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Hinchcliffe on Wheldon death: 'We all understand the risks'

In this Oct. 16, 2011, file photo, drivers Dan Wheldon, front, and Will Power crash during a wreck that involved 15 cars during the IndyCar Series' auto race at Las Vegas Motor Speedway in Las Vegas. Wheldon died following the crash.

Jessica Ebelhar/Jessica Ebelhar/Las Vegas Review-Journal/AP

"I'm really sorry I am not an accountant, mom."

That was the first thing Canadian racer James Hinchcliffe said to his mother Arlene when they saw each other a couple hours after the death of fellow IndyCar driver Dan Wheldon 12 laps into the season finale in Las Vegas on Oct. 16.

"As soon as my mom saw me, despite knowing I was perfectly fine, she burst into tears and we hugged for about five straight minutes, really saying nothing," he said.

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"It's what I do and both my parents have obviously always supported me doing it and we all understand the risks and that it is part of our sport."

Wheldon died after his car became airborne in a chain reaction accident at the Las Vegas Motor Speedway and flew into the catch fencing above the wall. An autopsy showed that blunt force trauma caused his death.

What has angered Hinchcliffe in the aftermath of the accident is talk that Wheldon was driving over his head trying to win a $5-million bonus put up by IndyCar.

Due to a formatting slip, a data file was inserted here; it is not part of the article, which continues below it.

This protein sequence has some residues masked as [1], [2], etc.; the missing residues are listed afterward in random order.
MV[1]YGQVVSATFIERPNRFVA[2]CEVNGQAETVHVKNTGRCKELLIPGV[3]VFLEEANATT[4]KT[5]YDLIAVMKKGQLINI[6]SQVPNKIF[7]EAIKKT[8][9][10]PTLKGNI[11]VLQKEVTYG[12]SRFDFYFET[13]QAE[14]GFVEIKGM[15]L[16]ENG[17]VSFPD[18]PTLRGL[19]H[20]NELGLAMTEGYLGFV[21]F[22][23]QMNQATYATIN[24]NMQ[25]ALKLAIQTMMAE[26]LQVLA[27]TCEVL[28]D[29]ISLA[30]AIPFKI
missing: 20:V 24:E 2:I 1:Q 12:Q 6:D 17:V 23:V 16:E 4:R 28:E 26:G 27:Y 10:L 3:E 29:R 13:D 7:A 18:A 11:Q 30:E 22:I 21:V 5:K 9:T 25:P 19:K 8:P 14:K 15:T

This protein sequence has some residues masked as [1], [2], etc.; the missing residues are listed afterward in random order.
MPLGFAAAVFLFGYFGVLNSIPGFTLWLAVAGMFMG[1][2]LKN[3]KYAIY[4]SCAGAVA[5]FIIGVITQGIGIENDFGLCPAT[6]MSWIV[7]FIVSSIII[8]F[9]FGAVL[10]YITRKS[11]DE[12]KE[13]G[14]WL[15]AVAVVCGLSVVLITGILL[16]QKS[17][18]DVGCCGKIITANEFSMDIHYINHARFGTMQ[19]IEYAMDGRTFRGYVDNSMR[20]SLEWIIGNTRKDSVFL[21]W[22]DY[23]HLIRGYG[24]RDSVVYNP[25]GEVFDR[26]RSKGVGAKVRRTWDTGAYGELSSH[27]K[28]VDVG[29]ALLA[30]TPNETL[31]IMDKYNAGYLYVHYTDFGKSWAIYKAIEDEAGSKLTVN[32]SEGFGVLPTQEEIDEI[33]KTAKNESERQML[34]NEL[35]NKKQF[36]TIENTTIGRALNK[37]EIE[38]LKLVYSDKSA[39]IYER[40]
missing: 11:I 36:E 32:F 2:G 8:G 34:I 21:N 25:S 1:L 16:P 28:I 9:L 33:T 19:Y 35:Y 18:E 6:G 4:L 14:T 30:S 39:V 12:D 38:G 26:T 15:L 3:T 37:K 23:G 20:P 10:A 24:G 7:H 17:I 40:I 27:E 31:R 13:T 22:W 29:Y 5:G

"That's insane: Dan drove to win every single race," he said.

A two-time Indianapolis 500 winner and 2005 IndyCar champion, Wheldon was chosen by the series to race for a one-time prize he would split with a lucky fan in the stands.

To win the cash, he had go from last on the grid in Las Vegas to the winner's circle.

"I don't think the prize was on his mind in the slightest, especially 12 laps into a race," Hinchcliffe said.

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"It doesn't matter if there's $5 or $5-million on the line, we drive to win no matter what."

And that kind of drive on and off the track is exactly what Hinchcliffe looked for earlier this week when he held his third annual " Canadian Karting Award" shootout at Mosport International Raceway.

While it might be reasonable for Hinchcliffe to concentrate on building his own career, the 24-year-old thinks it's never too early to give back to the community.

"I don't have a $10-million a year contract or live in a mansion somewhere, but I am now at the top level of racing in this country. I have reached my goal and I know that's the goal of a lot of other kids," Hinchcliffe said.

"Part of the motivation for this project is to let these kids know that it's tough getting to the top and it's harder coming from Canada because there isn't as much corporate sponsorship involved and there's only two [IndyCar] races here. But it's possible, and they can get there too."

Hinchcliffe's event gets support from the Bridgestone Racing Academy and Autosports Media Group. It puts eight young kart racers into the Bridgestone Racing Academy's open wheel formula cars for a shootout to win a fully paid three day "Wheel to Wheel" race licensing course at the school during the 2012 season.

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The winner was 20-year-old Zach Robichon, of Ottawa, who Hinchcliffe said showed incredible maturity in and out of the car.

"He was asking questions, really eager to learn and showed good progression throughout the day. On top of that, he was really quick, especially considering he had never been in a formula car before," Hinchcliffe said.